Location, Location, Location and the location for a potential new civic centre at Otterpool Park is to be considered by Cllrs on the Overview & Scrutiny Committee (O&S), at 7pm, on the 6th Oct. (Watch on Youtube)
For those of you who are not aware, Otterpool Park is a proposed development of up to 10,000 homes, 9,000 jobs, extensive green space and other amenities required for a vibrant and sustainable community.
The O & S Committee will scrutinise Agenda Item 5,
Being so, we remind the Council and the Cllrs of the committee, of their responsibility under Section 3 Local Government Act 1999, which places a Best Value Duty on Folkestone & Hythe District Council, over its mooted project.
This Best Value Duty imposes a Duty to Consult with the residents, businesses and the voluntary and community sector.
The parts of the Duty can be summarised as:
Continuous improvement in functions
Having regard to a combination of:
a. Economic value
Under the Best Value Statutory Guidance our council should consider overall value, including economic, environmental and social value, when reviewing service provision or project.
Folkestone & Hythe District Council must make provision for the organisation, service users, and wider community to put forward options on how to reshape a service or project.
As the council have mooted the idea of relocation; and Cllrs are to consider and recommend the possibility of building and moving to a new civic centre at Otterpool Park, this engages the best value duty to consult at this formative stage.
Tonight, at 7pm, (Watch on Youtube) the O & S Committee will scrutinise and discuss item 5 on the agenda.
Civic facilities can be drivers of positive change
On the 24 July 2019, Cllr Georgina Treloar (Green Party)brought a motion to declare a Climate & Ecological Emergency.
Cllr Treloar‘s motion won council approval. It included the clear strategic intent to:
“Commit to reduce Folkestone and Hythe District Council’s estate and operations to zero net carbon by 2030.”
Research undertaken by Laser, commissioned in 2020 by the Climate & Ecological Emergency Working Group, has demonstrated that:
There are opportunities to reduce the Council’s carbon footprint by making changes to its own estate and operations.
However, the Laser report has NOT been made public, as all discussions held by the Climate & Ecological Emergency Working Group have been behind closed doors. The Chairman of the group is Cllr Lesley Whybrow (Green Party).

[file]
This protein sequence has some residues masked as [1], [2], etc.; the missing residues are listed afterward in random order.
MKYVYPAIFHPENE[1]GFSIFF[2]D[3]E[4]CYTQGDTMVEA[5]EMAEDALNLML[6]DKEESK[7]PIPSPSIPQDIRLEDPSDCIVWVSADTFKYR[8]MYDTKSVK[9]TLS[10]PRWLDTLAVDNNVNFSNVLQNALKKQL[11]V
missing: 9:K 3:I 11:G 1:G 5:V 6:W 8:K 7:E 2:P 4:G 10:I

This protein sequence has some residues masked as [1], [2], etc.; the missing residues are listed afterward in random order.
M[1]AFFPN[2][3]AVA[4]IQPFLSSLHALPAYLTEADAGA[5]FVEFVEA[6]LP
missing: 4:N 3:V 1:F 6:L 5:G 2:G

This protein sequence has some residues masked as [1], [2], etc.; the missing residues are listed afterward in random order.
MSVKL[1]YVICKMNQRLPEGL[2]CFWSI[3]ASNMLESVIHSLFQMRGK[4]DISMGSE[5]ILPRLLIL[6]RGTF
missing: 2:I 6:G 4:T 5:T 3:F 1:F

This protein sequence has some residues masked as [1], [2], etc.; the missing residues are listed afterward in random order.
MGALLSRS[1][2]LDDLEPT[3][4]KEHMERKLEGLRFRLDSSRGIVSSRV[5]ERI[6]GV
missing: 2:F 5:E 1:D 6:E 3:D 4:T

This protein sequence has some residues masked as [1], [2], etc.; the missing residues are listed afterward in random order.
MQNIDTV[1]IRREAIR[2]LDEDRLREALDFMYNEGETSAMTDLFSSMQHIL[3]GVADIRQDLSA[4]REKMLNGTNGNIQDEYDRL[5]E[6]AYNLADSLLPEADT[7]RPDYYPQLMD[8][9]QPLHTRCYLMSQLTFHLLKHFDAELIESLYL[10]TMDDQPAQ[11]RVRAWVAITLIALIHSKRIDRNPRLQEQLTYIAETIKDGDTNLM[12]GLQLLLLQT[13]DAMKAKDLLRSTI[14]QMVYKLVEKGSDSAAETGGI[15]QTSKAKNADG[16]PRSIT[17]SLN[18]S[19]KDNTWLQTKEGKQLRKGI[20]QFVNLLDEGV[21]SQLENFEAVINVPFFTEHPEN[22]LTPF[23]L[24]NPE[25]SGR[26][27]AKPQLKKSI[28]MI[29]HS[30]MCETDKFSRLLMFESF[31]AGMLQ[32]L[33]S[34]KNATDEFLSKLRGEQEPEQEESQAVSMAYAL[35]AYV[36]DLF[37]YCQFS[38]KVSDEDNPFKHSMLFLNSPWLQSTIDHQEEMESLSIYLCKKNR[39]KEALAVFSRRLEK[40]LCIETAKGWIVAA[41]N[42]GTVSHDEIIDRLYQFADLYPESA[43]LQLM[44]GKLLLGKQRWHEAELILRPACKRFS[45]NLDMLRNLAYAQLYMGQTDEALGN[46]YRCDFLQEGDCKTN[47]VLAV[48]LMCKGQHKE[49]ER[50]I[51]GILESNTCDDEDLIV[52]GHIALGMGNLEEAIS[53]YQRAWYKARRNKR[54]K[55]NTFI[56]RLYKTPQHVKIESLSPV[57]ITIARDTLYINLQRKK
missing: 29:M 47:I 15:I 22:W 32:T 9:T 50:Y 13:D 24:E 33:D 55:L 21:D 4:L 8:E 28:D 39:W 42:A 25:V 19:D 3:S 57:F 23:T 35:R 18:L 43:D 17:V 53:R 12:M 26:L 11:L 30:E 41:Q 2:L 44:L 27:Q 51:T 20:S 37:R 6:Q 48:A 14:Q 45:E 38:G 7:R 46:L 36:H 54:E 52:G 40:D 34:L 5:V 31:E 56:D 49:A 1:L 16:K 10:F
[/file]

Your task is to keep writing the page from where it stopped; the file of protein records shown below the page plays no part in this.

Next the presentation sets out the next steps, such as:
Consider potential location options at a strategic level
Explore opportunities for a joint approach with partners
Prepare a high level feasibility study then, if supported, a more detail business case which includes disposal of the current civic centre.
Proposed budget & timescales:
Feasibility considered for a decision in principle – by January 2021
Up to £250k needed for work undertaken through 20/21 and 21/22 Operational access point in Folkestone Town Centre – 2021/22
Occupy a new carbon efficient building by 2023/24
Then the presentation sets out a list of questions for Cllrs to consider, a sample of which can be found below:
How important is connectivity to public transport ?
What else should we prioritise in the location search?
What facilities and location considerations should be included in any proposed civic facility ?
The potential to consider Otterpool Park for the district-wide civic facility.
So it’s clear it IS a project.
It IS clear it’s an environmental project with an economic cost.
As such, the best value duty is definitely triggered and the council must consult, at this formative stage, with residents, businesses and the wider community.
Cllr should be minded to scrutinise the council’s estates and operations green house gas emissions.
There will though be little to scrutinise.
The council do not produce annual green house gas emission reports for its estate and operations.
Without knowing their past and current green house gas emissions, they cannot compare this to any new potential civic centre building.
As such, the Council cannot know, if any reductions in emissions will be achieved by building a potential new Civic Centre at Otterpool Park, or elsewhere.
Although there may be a lack of green house gas emissions reports and data for the council’s estate and operations, that is not true of it’s utility costs.
Between Apr 2015 and July 2020, Folkestone & Hythe District Council paid £3.5m to 13 different utility companies, or agents, across its estate.
At least they can ask for predicted utility costs, knowing they have something to compare it to.
Tonight the O & S Committee must recommend
The release of the Laser Report which has shaped and formed the the formative stages of this proposal.
That under s3 of the Local Government Act 1999 the Council consult with the residents, businesses and wider community as per the Best Value Statutory Guidance about a potential new civic centre at Otterpool Park.
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